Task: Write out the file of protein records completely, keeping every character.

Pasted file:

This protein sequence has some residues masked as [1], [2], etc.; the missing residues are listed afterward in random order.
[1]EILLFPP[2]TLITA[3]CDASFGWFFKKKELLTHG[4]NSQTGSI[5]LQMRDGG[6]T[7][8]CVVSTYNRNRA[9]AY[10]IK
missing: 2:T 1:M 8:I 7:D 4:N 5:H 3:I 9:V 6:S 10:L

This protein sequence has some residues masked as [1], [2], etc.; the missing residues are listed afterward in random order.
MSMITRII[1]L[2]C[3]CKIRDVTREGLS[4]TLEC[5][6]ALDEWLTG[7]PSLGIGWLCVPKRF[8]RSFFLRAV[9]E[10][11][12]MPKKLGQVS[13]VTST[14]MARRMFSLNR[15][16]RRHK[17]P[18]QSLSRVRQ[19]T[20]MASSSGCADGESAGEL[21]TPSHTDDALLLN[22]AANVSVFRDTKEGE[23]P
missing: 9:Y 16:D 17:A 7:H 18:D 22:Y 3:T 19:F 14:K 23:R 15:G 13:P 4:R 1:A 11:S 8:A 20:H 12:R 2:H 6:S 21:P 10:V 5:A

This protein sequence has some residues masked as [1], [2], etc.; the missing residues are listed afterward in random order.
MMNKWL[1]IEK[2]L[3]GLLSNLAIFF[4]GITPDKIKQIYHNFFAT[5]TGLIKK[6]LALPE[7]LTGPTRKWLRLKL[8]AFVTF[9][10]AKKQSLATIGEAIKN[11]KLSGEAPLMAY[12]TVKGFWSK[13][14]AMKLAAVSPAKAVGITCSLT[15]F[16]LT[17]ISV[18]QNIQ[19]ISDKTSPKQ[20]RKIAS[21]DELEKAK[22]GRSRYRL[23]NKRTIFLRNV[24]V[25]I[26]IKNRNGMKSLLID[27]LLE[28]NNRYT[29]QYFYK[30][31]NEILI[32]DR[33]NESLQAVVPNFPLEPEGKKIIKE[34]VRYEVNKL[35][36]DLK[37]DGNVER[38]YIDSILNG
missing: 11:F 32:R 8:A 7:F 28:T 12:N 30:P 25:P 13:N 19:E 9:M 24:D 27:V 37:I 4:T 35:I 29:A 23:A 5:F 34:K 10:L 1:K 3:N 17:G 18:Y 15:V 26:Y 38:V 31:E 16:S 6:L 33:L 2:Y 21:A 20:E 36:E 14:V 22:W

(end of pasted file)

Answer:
This protein sequence has some residues masked as [1], [2], etc.; the missing residues are listed afterward in random order.
[1]EILLFPP[2]TLITA[3]CDASFGWFFKKKELLTHG[4]NSQTGSI[5]LQMRDGG[6]T[7][8]CVVSTYNRNRA[9]AY[10]IK
missing: 2:T 1:M 8:I 7:D 4:N 5:H 3:I 9:V 6:S 10:L

This protein sequence has some residues masked as [1], [2], etc.; the missing residues are listed afterward in random order.
MSMITRII[1]L[2]C[3]CKIRDVTREGLS[4]TLEC[5][6]ALDEWLTG[7]PSLGIGWLCVPKRF[8]RSFFLRAV[9]E[10][11][12]MPKKLGQVS[13]VTST[14]MARRMFSLNR[15][16]RRHK[17]P[18]QSLSRVRQ[19]T[20]MASSSGCADGESAGEL[21]TPSHTDDALLLN[22]AANVSVFRDTKEGE[23]P
missing: 9:Y 16:D 17:A 7:H 18:D 22:Y 3:T 19:F 14:K 23:R 15:G 13:P 4:R 1:A 11:S 8:A 20:H 12:R 2:H 6:S 21:P 10:V 5:A

This protein sequence has some residues masked as [1], [2], etc.; the missing residues are listed afterward in random order.
MMNKWL[1]IEK[2]L[3]GLLSNLAIFF[4]GITPDKIKQIYHNFFAT[5]TGLIKK[6]LALPE[7]LTGPTRKWLRLKL[8]AFVTF[9][10]AKKQSLATIGEAIKN[11]KLSGEAPLMAY[12]TVKGFWSK[13][14]AMKLAAVSPAKAVGITCSLT[15]F[16]LT[17]ISV[18]QNIQ[19]ISDKTSPKQ[20]RKIAS[21]DELEKAK[22]GRSRYRL[23]NKRTIFLRNV[24]V[25]I[26]IKNRNGMKSLLID[27]LLE[28]NNRYT[29]QYFYK[30][31]NEILI[32]DR[33]NESLQAVVPNFPLEPEGKKIIKE[34]VRYEVNKL[35][36]DLK[37]DGNVER[38]YIDSILNG
missing: 11:F 32:R 8:A 7:F 28:T 12:N 30:P 25:P 13:N 19:E 9:M 24:D 27:V 37:I 4:T 35:I 29:A 23:A 5:F 34:K 10:L 1:K 3:N 17:G 18:Y 15:V 26:Y 38:V 31:E 16:S 6:L 33:L 2:Y 21:A 20:E 36:E 14:V 22:W